in 1894 of the Local Council of Women in Vancouver, serving as president
1898-1900. From 1903-1907 she was the provincial Vice-principle of the
National Council of Women. Working with Lady Aberdeen’s Victorian Order
of Nurses a training home for nurses was established in the city. She
was also a founding member and president of the Art, Historical and
Scientific Association as well as a worker with the I.O.D.E. and the
Source: “Sara Anne McLagan” by Linda Hale, Dictionary of Canadian
Biography. Online (Accessed December 2012)
L. Jack. (née Hayr)
Born Northampton, England January 1, 1839. Died February 15, 1912.
She was Canada’s 1st professional woman garden writer.
When she moved to Canada, she used her gardening skills to
experiment and make a profit.
Her skills became known throughout North America and she was
written up in American publications.
While she wrote and published short stories and poems, it is
her horticultural articles for which she is remembered.
Her book The Canadian Gardener : A pocket Help of the Amateur
was published in 1903
and set the gardening standard for all of pre World War 1 Canada.
Marie Jeanne Annie Saint-Amant) Born July 1, 1892 L’Avenir, Quebec. Died
August 4, 1928, Winnipeg, Manitoba. She was educated by the sisters of
L’Assomption and L’Ecole Norman (Teacher’s College) Laval graduating
with diplomas in both English and French. She was diagnosed with
tuberculosis and spent 2 years at a sanatorium in New York State, U.S.A.
During this time she occasionally sent articles to newspapers in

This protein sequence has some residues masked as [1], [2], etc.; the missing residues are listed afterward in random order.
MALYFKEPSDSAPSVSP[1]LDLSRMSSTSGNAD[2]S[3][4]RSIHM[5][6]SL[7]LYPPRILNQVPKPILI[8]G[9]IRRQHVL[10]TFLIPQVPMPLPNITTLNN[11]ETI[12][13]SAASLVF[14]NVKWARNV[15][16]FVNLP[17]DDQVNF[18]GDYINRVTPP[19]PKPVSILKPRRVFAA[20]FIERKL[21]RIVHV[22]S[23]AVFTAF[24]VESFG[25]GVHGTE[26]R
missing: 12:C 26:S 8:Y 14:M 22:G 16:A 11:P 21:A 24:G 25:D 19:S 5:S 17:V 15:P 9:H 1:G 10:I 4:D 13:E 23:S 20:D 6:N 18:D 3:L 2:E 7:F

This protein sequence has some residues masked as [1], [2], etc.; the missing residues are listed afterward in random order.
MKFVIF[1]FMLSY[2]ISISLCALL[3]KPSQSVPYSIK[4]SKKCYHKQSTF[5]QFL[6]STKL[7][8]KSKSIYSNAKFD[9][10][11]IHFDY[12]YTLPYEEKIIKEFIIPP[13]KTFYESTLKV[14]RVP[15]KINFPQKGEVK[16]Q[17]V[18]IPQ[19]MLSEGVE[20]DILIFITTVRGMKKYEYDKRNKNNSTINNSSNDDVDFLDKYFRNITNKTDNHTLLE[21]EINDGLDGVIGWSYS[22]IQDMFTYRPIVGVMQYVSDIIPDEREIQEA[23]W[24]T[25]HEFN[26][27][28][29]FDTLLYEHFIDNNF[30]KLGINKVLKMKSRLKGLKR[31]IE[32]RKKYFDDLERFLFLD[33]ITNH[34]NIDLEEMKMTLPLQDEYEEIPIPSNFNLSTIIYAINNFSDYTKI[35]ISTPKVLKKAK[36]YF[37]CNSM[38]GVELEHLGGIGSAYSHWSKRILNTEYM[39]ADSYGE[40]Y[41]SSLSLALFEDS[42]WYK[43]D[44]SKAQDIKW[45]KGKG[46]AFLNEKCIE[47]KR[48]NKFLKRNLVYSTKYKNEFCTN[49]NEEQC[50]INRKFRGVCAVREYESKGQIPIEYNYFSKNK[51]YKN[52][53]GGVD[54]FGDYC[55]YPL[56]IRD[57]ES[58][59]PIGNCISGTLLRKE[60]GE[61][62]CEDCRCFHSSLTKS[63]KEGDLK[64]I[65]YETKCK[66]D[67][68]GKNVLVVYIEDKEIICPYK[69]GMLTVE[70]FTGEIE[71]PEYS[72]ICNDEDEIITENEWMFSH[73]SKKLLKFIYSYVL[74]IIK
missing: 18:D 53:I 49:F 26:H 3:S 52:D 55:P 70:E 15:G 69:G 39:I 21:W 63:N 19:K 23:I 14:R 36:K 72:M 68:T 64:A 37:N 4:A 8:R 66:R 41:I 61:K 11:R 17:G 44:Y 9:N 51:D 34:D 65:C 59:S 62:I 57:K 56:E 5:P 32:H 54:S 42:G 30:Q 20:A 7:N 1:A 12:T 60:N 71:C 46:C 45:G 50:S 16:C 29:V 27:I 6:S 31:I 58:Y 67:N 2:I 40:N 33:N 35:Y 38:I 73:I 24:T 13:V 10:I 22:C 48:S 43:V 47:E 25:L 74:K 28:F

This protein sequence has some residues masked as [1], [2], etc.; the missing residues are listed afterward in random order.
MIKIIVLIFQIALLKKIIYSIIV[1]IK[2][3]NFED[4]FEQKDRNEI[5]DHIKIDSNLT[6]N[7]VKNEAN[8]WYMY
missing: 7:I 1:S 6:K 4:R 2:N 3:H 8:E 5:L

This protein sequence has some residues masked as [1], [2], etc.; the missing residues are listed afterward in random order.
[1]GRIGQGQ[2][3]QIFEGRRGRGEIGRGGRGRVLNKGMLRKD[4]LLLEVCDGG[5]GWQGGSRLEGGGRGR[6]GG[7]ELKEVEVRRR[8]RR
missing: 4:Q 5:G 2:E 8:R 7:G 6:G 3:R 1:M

Montreal. In 1914, back in Canada she and her sister, Marie moved to
Gravelbourg Saskatchewan to teach. In 1918
the editor of the first French language newspaper in the
province, La Patriote de l”Ouest, sought Annette out to become
the editor of the women’s page. Annette moved to Prince Albert
Saskatchewan and became the 1st
francophone woman journalist in Saskatchewan.
Her writings reached rural women throughout the province and her
works included poems, stories along with helpful hints. Soon she created
a second column, Le Coin des Enfants which encouraged children to write.
On December 26, 1918 she married Donatien Frémont ( -1967), the
assistant editor of the paper. The couple had one child. In 1923 the
family moved to St. Boniface, Manitoba where Donatien was Chief Editor
for La Liberté Annette soon became editor for the women’s
section. After her death, Donatien produced a collection of her
writings, L’ Art d’être heureuse. (Montréal 1929.
Herstory, the Canadian Women’s Calendar 2006 Coteau Books, 2005;
Dictionary of Canadian Biography online Accessed April 2013.
October 11, 1868, Quebec. Died May 1936. Her 1st job as a
journalist was with Le Monde illustré where she was hired in 1900